I take the most recent communication with the coordinator from my previous posts to finish up this semester's saga of the Internal Fellowship Gone Awry, aka the Scapegoating of Clio, Her Poison Pen, and Her Big Destructive Mouth. (That feels like it should be punctuated with a growl. Arrr!)
The last meeting of the semester took place last week. Unlike earlier meetings, this one did not take place at a museum but at one of the other campuses of our college. I went in resolved to take Ani diFranco's advice to "smile pretty and watch your back," and to work on something more creative to distract myself from any desire to participate. As you may remember, I've been restricted from saying anything that hasn't been cleared through this coordinator.
As the meeting progressed, I didn't so much smile as smirk cynically as the meeting -- for me anyway -- moved from infuriating to downright comic, leaving me feeling as if I was sitting at the Mad Hatter's tea party.
The other fellows voiced the exact same concerns about the program as I had, and made the exact same suggestions -- some almost word-for-word. The main concerns had to do with the fact that we all came into the fellowship with the expectation that we would learn some new pedagogical tools, that we would hear curators talk about social justice issues in their exhibits or museums, and that we would get tours of the exhibits or museums. As I've mentioned before, this was not the overall experience of the fellowship, and people pointed this out. They also gave suggestions for changes that might meet these expectations.
In response, we received the same lines, as if the coordinator were reading a script. The curators can't always take the time for the tours, so if we want to see more of the museum we have to come back on our own time. The curators aren't experts in social justice, so we can't expect them to speak to social justice issues in the exhibit. The curators aren't educators, so they can't give us any pedagogical assistance.
Well, then, what was the whole point of the fellowship?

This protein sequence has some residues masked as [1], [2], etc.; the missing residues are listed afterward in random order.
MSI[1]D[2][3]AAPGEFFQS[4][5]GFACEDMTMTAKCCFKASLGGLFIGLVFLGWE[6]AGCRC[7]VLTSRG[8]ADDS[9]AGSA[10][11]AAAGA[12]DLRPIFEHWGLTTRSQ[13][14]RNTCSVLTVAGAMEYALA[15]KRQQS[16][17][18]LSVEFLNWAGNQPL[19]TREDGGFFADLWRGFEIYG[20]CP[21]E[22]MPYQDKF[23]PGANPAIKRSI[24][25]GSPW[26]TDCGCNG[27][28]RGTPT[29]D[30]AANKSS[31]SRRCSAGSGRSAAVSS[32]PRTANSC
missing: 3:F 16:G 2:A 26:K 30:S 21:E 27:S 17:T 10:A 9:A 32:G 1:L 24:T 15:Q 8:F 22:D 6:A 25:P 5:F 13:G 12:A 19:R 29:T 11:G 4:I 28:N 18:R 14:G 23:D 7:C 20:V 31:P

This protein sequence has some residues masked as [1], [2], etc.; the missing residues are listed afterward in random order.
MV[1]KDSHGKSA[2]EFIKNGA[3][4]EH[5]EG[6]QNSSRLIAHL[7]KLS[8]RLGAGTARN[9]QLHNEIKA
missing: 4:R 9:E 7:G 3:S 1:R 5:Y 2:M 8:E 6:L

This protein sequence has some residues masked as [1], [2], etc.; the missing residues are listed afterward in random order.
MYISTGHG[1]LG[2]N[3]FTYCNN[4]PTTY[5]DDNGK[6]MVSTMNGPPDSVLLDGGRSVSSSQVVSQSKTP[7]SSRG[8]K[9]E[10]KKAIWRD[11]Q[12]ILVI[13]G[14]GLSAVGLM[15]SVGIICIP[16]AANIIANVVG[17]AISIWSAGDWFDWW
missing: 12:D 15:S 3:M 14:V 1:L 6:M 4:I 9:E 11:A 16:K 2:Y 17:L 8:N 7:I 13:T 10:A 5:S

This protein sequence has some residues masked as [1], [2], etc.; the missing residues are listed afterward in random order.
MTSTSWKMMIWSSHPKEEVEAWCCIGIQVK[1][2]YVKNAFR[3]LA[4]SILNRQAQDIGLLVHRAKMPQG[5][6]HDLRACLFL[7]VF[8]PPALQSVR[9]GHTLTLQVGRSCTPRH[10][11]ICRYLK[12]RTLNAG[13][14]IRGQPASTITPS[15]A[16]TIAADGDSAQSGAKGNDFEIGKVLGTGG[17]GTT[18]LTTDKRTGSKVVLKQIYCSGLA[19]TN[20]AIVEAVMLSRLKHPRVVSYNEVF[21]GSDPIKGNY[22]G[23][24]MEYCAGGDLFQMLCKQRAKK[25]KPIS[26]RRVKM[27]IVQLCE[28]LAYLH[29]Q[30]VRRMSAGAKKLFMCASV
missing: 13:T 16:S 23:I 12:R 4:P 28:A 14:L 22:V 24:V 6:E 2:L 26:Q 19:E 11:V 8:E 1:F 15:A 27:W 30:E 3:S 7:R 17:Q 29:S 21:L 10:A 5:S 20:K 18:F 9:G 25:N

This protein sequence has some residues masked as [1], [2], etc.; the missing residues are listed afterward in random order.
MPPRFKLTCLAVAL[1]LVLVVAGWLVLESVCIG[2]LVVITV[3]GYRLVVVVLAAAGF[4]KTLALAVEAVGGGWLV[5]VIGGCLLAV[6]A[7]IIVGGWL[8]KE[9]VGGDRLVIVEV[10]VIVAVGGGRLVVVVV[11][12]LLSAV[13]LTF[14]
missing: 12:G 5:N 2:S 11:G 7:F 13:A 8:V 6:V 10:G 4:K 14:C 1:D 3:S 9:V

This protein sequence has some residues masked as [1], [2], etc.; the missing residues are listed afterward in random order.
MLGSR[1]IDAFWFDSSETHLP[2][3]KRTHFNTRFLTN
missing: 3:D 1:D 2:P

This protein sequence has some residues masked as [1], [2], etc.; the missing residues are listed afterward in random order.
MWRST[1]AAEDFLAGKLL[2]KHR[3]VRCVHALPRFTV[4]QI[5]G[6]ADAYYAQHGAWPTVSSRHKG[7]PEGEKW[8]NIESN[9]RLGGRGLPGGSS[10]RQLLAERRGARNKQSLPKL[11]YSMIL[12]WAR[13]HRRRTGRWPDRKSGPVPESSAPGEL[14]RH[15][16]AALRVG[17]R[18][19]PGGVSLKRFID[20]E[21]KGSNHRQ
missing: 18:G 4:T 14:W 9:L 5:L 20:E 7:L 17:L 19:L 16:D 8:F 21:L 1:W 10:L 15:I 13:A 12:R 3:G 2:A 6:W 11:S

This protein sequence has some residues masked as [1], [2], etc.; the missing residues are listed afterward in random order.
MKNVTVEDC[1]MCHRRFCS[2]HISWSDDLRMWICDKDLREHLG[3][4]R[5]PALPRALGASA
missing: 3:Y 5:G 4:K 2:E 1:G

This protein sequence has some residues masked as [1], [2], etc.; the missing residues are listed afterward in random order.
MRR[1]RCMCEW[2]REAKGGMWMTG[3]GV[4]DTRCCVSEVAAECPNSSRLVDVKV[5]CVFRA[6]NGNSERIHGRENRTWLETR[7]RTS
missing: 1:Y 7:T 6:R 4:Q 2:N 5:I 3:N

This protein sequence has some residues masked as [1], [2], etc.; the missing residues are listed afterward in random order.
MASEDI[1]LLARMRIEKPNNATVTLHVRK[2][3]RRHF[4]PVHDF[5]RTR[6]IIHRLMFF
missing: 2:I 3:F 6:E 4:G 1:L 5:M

Worse, the coordinator said it was our responsibility to address the social justice and pedagogical issues. Well, we did, and the curators were completely unprepared and unable to answer our questions. One fellow actually called a curator to interview him about social justice in relations his museum (and it was a museum dedicated to native people), and he not only needed to get back to her to answer her questions, but when he did, he still couldn't speak to them. What was going on there? Maybe they are all dealing with the culture wars, but couldn't they even talk about that?
All of our suggestions were dismissed in such a way that they essentially said we were at fault for having our expectations, and in a way that led me to believe that the museum side really does not see this fellowship as the advertised "partnership." You see, all of our suggestions meant that the museums would have to do some adjusting to meet our program's need. The museums have no intention of adjusting. So, the tactic is to turn on the fellows and tell them that they are at fault for the unmet expectations.
For the future, the coordinators decided to add an addendum at the beginning of the fellowship that refutes all expectations for the fellowship. I interpret this statement as saying, "Yeah, we know you all signed up for this because of the theme and because you want to learn more about the theme and how to use the museums in your lessons, but we aren't going to deliver that. So, if you want any of those expectations met, then it's up to you to meet them on your own time."
Again, what's the point of the whole program, then?